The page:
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Monday, 11 May 1987
Page: 2956

Mr CLEELAND(10.12) —In the very short time available to me tonight, I first point out that the Proceeds of Crime Bill must be seen as part of a broader package of Bills introduced by the Government. These Bills go back to the establishment of the National Crime Authority, the changes to extradition laws, including the new treaties currently being dealt with by the Attorney-General (Mr Lionel Bowen), the Mutual Assistance in Criminal Matters Bill, which passed through the House tonight, and, of course, there is the Proceeds of Cash Transactions Bill, to be debated next week. Without question, the Attorney-General deserves the name `the Elliot Ness of Australian Crime'. No Attorney in Australia's history has introduced in such a short space of time such a complete and compelling package of legislation which will attack organised crime in Australia. The Attorney-General deserves the appropriate credit and reward for this and the thanks of all Australians who now understand how the tentacles of crime can permeate our society.

It is a great pity that it has taken so many years of inquiry, royal commissions, the Beach Inquiry in Victoria, the Mr X inquiries in Victoria, and the abortion inquiries in Victoria, for example. There have been many royal commissions. There was the collapse of the Nugan Hand bank and Cambridge Credit. Australian history is studded with organised fraud and organised crime. It has taken a Labor government to bring forward the most powerful anti-crime package in this country's history. One wonders why it has taken so long. There is nothing new in what we know today about crime. It did not just happen in 1984, 1981 or 1979; it was well organised and running in 1960 when I joined the Victorian Police Force. It was still running and well organised in 1969 when I left that job. It was running for the 14 years that I practised as a lawyer in Victoria. Yet, no-one really seriously tried to bring forward legislation of this kind. Not one State or Federal government bothered to undertake the difficult task that the Attorney-General has undertaken.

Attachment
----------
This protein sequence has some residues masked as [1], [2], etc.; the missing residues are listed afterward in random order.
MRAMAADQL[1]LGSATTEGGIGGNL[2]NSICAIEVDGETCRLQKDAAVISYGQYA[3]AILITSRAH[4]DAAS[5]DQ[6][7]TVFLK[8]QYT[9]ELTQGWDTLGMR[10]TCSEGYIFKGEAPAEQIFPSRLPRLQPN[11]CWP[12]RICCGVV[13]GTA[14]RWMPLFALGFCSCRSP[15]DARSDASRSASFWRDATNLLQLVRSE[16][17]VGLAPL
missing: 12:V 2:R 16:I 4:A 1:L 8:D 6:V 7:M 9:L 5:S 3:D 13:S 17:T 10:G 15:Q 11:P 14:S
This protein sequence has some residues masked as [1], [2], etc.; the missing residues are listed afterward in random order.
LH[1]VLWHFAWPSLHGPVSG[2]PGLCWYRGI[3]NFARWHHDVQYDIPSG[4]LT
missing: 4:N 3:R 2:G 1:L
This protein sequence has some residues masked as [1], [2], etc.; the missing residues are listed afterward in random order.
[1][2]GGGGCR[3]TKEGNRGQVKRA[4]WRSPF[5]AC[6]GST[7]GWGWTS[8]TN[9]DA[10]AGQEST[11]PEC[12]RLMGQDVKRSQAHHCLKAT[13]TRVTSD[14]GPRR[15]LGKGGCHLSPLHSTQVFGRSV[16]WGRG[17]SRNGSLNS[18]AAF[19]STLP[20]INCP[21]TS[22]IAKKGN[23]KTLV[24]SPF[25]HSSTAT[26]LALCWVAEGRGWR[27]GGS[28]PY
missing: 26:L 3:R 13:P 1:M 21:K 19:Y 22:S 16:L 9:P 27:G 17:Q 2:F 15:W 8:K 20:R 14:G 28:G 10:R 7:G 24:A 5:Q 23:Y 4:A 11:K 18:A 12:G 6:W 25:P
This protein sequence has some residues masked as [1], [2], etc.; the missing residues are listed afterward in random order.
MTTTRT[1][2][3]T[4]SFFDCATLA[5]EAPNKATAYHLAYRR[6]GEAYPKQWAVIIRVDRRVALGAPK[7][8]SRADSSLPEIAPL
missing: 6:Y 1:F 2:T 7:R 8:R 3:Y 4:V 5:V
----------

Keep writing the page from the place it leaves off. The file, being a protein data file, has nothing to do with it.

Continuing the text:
I appreciate that it is not easy to bring in a package of such complexity; it is not easy offending some powerful organisations in this country which may have to bear some of the cost of cleaning up the system. Perhaps before I go further, I might remind the honourable member for North Sydney (Mr Spender) that at present, under the Banking Act and the Income Tax Assessment Act, banks are required to keep and to maintain records. I cannot see that the cost will be any greater than that which is now, rightly, imposed on the banks to maintain those records.

Debate interrupted.